As Johnson & Johnson and partner Legend Biotech struggle to meet demand for their CAR-T therapy Carvykti in the U.S., the companies seem to be pacing themselves with launches outside of the key market.
J&J’s Janssen has decided not to launch Carvykti in the U.K., for now, and has withdrawn from a reimbursement assessment process in the country, the charity group Myeloma UK said Monday.
A J&J spokesperson confirmed the withdrawal to Fierce Pharma, saying the company is “not currently in a position to progress through” the coverage appraisal process for Carvykti in heavily pretreated myeloma. Carvykti’s clinical trial program in the U.K. isn’t affected, the spokesperson added.
The company didn’t specify an exact reason for its decision to push back Carvykti’s launch. In its statement, Myeloma UK highlighted “issues with the supply” amid increased global demand for all CAR-T therapies.
“[I]t is believed that it is not going to be possible to produce the supply needed to support a program in the U.K.,” the organization said.
Manufacturing constraints have been well documented for Carvykti during its ongoing U.S. launch. Doctors have complained about the drug’s long waiting list and relatively high rate of production deviations. Despite the strong demand, Carvykti’s sales plateaued at $55 million in both the third and fourth quarters of 2022.
Characterizing J&J’s move as “undeniably a major blow,” Myeloma UK’s chief executive Sophie Castell said in a statement that patients might seek other new treatments that also target the BCMA biomarker in the near future, including Pfizer’s investigational BCMAxCD3 bispecific elranatamab.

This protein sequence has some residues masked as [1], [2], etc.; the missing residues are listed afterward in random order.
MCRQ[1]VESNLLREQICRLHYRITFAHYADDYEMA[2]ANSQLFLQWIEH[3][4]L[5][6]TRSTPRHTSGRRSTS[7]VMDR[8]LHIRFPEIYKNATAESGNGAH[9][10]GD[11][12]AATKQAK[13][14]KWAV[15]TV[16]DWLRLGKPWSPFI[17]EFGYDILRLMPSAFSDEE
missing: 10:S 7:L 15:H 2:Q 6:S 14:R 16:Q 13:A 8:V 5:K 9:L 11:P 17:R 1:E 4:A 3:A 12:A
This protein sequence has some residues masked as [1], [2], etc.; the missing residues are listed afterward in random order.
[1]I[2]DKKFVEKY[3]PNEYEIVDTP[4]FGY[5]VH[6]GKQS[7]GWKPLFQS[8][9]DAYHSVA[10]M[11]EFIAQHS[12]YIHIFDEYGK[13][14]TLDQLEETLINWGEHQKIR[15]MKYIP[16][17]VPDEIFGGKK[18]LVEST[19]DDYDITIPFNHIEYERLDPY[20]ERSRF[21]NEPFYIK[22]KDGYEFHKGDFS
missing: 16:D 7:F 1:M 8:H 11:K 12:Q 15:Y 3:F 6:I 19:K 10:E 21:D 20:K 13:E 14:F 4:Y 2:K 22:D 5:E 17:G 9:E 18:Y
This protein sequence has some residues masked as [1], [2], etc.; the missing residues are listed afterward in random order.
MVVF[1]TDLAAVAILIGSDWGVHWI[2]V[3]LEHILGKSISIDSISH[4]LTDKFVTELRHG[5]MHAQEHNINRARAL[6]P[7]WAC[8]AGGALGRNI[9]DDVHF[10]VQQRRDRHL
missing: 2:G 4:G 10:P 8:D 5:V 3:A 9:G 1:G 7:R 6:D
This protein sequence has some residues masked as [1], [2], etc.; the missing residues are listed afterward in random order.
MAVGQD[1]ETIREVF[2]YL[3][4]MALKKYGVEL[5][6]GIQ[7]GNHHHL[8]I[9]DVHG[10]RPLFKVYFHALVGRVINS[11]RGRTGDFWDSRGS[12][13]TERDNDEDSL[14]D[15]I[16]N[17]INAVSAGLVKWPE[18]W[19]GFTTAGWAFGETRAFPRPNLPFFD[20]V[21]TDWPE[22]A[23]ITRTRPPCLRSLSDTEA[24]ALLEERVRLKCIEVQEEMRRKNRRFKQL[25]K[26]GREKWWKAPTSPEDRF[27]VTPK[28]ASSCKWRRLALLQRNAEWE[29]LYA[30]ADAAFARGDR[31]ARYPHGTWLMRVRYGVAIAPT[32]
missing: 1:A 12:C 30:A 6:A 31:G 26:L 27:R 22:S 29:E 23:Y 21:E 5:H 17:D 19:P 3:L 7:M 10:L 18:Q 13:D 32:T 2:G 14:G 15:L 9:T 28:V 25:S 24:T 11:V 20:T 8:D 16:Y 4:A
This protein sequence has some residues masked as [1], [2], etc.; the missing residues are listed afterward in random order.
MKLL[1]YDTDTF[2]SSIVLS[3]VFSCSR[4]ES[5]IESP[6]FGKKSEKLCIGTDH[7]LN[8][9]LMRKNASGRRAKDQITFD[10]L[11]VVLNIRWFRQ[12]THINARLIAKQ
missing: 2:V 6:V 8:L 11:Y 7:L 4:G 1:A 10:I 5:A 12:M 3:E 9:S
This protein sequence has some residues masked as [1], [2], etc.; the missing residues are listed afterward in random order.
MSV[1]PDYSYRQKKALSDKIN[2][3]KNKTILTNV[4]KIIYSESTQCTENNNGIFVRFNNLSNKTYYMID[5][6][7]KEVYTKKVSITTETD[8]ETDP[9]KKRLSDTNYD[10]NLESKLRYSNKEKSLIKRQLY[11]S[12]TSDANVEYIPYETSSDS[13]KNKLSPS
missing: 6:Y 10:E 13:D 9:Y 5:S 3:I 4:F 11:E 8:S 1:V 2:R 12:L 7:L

For its part, J&J also has a BCMAxCD3 bispecific antibody. In August, the European Commission granted a conditional nod to J&J’s Tecvayli, also for relapsed and refractory multiple myeloma. J&J in December decided against submitting the drug to the U.K.’s National Institute for Health and Care Excellence (NICE) for coverage evaluation, the spokesperson said, so it isn’t clear when Tecvayli might be available to U.K. patients.
Meanwhile, Pfizer’s elranatamab and GSK’s BCMA-directed antibody-drug conjugate Blenrep—which has been pulled from the U.S. after a confirmatory trial flop—are up for NICE evaluations this year, Myeloma UK noted.
As for the other BCMA CAR-T drug, Bristol Myers Squibb’s Abecma, its own NICE appraisal process appeared stalled back in 2020. BMS shelved its Abecma U.K. launch plan at that time because of several factors, including the impact of the pandemic on clinical trial supplies, Myeloma UK said.
Elsewhere in Europe, J&J has launched Carvykti in Germany after conditional authorization from the European Commission in May. Like in the U.S., J&J is taking a “phased approach” to activating certified treatment centers, the spokesperson said.
Trying to tackle the manufacturing constraints, Legend Biotech in October unveiled a plan to double its investment in a J&J-shared cell therapy manufacturing facility in Raritan, New Jersey. The partners are also building another factory in Ghent, Belgium. Despite the significant investments, J&J’s spokesperson wouldn’t give an exact timeline for resolving the production shortfall.
Meanwhile, after recent phase 3 wins, both Abecma and Carvykti could be on track for label expansions to treat more myeloma patients in earlier lines of treatment. Still, without enough readily available capacity, doctors would likely save the cell therapies for those who’ve run out of options.